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Livestock Systems

A One Health approach to establish surveillance strategies for Japanese encephalitis and zoonotic arboviruses in Papua New Guinea

Project Code: LS/2018/213
Budget:
A$250,000
Research Program Manager: Dr Anna Okello
Project Leader: Dr David Williams, CSIRO
Duration:
FEB 2019
2020
JUN 2020
Project Status: Legally committed/Active
Key partners
University of Technology Sydney, Australia
Ministry of Health & Medical Services, Fiji

Overview

This project is developing policy options for One Health surveillance strategies addressing Japanese encephalitis (JE) and insect-borne diseases that affect both animals and people in Papua New Guinea (PNG)

The JE virus is the most important cause of human viral encephalitis in Southeast Asia. Even though an effective vaccine is available to prevent JE, approximately 67,000 human cases occur annually worldwide. The JE virus is mosquito-borne, and pigs and waterbirds act as amplifying hosts. JE disease mainly affects rural communities, with the highest rates of disease in children. The virus is endemic in PNG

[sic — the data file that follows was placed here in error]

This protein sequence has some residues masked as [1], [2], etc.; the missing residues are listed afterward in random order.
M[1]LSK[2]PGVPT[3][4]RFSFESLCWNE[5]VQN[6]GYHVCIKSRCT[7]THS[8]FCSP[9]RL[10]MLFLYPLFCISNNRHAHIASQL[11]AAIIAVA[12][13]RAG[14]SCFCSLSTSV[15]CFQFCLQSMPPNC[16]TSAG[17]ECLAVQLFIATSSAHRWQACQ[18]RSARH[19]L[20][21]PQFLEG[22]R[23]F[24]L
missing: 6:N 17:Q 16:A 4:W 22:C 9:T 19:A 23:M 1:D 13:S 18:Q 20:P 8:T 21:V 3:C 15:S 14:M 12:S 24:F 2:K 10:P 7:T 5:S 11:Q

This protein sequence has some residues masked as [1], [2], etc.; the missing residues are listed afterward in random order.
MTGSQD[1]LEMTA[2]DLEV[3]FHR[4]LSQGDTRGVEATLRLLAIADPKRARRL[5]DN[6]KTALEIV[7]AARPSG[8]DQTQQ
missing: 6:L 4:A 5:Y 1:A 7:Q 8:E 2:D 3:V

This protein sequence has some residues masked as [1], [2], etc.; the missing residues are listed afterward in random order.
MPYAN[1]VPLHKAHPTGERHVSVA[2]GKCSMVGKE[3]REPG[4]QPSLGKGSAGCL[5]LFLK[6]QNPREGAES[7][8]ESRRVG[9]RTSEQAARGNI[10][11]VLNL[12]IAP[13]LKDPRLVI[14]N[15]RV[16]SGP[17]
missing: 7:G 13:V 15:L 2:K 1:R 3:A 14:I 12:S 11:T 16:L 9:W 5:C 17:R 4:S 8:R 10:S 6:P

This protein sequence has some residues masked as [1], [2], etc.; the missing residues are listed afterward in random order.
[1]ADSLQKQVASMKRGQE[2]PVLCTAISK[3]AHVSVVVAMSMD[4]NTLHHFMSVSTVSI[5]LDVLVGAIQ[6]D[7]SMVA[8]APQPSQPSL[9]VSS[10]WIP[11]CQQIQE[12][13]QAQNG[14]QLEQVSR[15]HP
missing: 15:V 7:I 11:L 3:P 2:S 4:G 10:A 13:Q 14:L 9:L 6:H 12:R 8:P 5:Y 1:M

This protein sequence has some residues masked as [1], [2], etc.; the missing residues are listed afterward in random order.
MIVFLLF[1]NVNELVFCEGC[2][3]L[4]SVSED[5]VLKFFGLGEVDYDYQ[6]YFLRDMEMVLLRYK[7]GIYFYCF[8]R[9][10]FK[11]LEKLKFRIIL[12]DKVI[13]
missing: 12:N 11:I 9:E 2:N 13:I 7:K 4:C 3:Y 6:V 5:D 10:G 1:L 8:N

This project will seek to address a major gap in environmental surveillance of vertebrate hosts and mosquito vectors of zoonotic arboviruses of public health concern. They will adopt a One Health approach to enable partnership and linkage between public health and veterinary organisations and agencies in PNG.

This project is part of the Research for One Health Systems Strengthening Program co-funded with DFAT addressing zoonoses, antimicrobial resistance and systems strengthening within the Asia Pacific. 

Project outcomes

  • Strengthening vector-borne disease surveillance and response systems to allow rapid identification and containment of outbreaks, resurgence and resistance.
  • Developing policy options for key health system supports to respond to febrile illness and avert antimicrobial resistance.
  • Establishing pilot surveillance activities at selected sites using one or a combination of sentinel animal (pigs, chickens) and mosquito trapping methods.
  • Establishing and develop linkages and coordination between human and animal health agencies.
  • Building capacity to detect zoonotic arboviruses in the field and in the laboratory.